Curds & Whey

Once the harp has cut the granules to the required size – grains of rice – the cheesemaker swaps the harp for a paddle and stokes up the fire to a higher heat. At regular intervals, he measures the temperature – some still with their elbows – reaches in and scoops a handful of curds, squeezing the grains into a ball, then opening his fist to check for the right texture, consistency and grip.

Taste and Textures

He then leans on the curds to make sure they are well ensconced. The cheeses are pressed overnight to press out as much whey as possible, then put in a salt bath for 24 hours. For the first three weeks of their maturation, the wheels are brushed with salt solution and turned every single day to prepare them for the long time they will spend in the cellar to get their distinctive tastes.

Crafted using centuries old techniques

The cheeses we have selected for you are hand-made by skilled cheesemakers according to century old traditions often using copper vats and open wood fires. The unpasteurised milk is from cows who graze upon meadows of alpine flowers, herbs and grasses. A typical meadow contains over 100 different species, compared to an average of 10 varieties on the lowlands. The distance between the milk shed and the cheese dairy is only a few metres. Once produced, the cheeses are then matured from six months up to three years, during this time they are constantly being cared for and are individually washed and regularly turned in order to obtain an exceptional produce.

 

Farmer Smith Franklin

phone

(608) 325-4017

LOCATION

W7256 Franklin Rd;
Monroe, Wisconsin 53566

WORKING HOURS

Mon – Fri: 9:00 am – 5:00 pm
Sat: 10:00 am – 3:00 pm
Sun: Closed

simplifying processes

Cheese Making Made Easy

Acidification

The fresh milk travels only a few meters from the milking parlour to the cheesemaker’s copper vat. A bacteria starter culture is added, as well as a dose of natural rennet. Then, the wooden fire begins to gently warm the milk. After the bacteria and rennet have activated the coagulation, cheese harps are set in place to straddle the vat – nowadays mostly mechanically, but still manually in some smaller chalets.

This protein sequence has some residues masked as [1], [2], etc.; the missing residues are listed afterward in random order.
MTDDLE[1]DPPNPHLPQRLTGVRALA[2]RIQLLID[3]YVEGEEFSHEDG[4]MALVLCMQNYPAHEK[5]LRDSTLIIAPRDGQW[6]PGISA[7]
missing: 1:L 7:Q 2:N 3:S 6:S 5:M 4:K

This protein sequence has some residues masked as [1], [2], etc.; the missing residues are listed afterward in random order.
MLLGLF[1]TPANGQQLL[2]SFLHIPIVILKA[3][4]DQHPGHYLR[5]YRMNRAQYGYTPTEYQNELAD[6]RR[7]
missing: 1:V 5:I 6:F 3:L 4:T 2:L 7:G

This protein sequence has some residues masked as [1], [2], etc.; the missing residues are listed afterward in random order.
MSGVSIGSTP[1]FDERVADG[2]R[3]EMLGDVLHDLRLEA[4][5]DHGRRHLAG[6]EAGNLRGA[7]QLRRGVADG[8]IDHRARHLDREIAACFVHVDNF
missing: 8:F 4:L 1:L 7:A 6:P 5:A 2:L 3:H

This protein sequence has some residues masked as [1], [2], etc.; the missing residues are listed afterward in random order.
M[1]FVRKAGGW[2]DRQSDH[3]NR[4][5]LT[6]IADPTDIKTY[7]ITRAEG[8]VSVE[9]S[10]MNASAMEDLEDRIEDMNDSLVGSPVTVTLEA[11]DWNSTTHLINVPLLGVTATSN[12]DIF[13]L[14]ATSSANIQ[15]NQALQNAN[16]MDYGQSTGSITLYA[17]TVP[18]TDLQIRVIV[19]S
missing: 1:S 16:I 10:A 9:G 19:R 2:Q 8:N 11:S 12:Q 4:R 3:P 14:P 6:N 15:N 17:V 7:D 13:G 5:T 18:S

Curds & Whey

Once the harp has cut the granules to the required size – grains of rice – the cheesemaker swaps the harp for a paddle and stokes up the fire to a higher heat. At regular intervals, he measures the temperature – some still with their elbows – reaches in and scoops a handful of curds, squeezing the grains into a ball, then opening his fist to check for the right texture, consistency and grip.

Taste and Textures

He then leans on the curds to make sure they are well ensconced. The cheeses are pressed overnight to press out as much whey as possible, then put in a salt bath for 24 hours. For the first three weeks of their maturation, the wheels are brushed with salt solution and turned every single day to prepare them for the long time they will spend in the cellar to get their distinctive tastes.

FAVORITE CHEESE

Order Cheese Directly

Dairy

Edamer

$16.00

Dairy

Camembert

$27.00

Dairy

Gorgonzola

$17.00

Dairy

Parmesan

$18.00

Dairy

Stilton

$18.00

Dairy

Mozzarella

$15.00

Dairy

Brie

$22.00

FAVORITE CHEESE

Order Cheese Directly

Dairy

Edamer

$16.00

Dairy

Camembert

$27.00

Dairy

Gorgonzola

$17.00

Dairy

Parmesan

$18.00

Dairy

Stilton

$18.00

Dairy

Mozzarella

$15.00

Dairy

Brie

$22.00